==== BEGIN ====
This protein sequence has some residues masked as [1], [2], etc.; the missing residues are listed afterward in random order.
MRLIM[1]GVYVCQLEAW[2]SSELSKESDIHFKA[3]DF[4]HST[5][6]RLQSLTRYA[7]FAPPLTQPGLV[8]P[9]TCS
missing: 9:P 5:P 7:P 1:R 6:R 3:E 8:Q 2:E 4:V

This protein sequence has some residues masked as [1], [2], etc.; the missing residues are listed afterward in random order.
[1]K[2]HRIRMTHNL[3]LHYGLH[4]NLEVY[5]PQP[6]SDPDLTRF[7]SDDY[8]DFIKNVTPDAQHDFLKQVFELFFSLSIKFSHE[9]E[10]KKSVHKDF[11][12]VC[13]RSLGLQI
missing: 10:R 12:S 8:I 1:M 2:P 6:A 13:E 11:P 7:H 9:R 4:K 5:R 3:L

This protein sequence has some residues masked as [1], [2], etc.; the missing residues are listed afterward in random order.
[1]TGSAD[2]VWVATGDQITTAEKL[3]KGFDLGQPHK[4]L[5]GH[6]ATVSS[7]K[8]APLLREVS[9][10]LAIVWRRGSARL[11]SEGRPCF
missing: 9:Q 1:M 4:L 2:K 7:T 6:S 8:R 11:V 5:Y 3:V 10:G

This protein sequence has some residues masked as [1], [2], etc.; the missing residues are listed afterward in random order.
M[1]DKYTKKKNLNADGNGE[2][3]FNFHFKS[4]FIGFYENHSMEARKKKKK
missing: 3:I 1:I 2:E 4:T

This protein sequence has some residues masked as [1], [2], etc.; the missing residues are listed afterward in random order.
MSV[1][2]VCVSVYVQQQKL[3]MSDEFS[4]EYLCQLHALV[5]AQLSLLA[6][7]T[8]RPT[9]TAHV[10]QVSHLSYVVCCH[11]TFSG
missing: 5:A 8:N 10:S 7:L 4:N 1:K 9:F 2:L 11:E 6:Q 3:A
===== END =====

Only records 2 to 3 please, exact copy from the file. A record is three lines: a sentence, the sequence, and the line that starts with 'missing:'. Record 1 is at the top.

This protein sequence has some residues masked as [1], [2], etc.; the missing residues are listed afterward in random order.
[1]K[2]HRIRMTHNL[3]LHYGLH[4]NLEVY[5]PQP[6]SDPDLTRF[7]SDDY[8]DFIKNVTPDAQHDFLKQVFELFFSLSIKFSHE[9]E[10]KKSVHKDF[11][12]VC[13]RSLGLQI
missing: 10:R 12:S 8:I 1:M 2:P 6:A 13:E 11:P 7:H 9:R 4:K 5:R 3:L

This protein sequence has some residues masked as [1], [2], etc.; the missing residues are listed afterward in random order.
[1]TGSAD[2]VWVATGDQITTAEKL[3]KGFDLGQPHK[4]L[5]GH[6]ATVSS[7]K[8]APLLREVS[9][10]LAIVWRRGSARL[11]SEGRPCF
missing: 9:Q 1:M 4:L 2:K 7:T 6:S 8:R 11:V 5:Y 3:V 10:G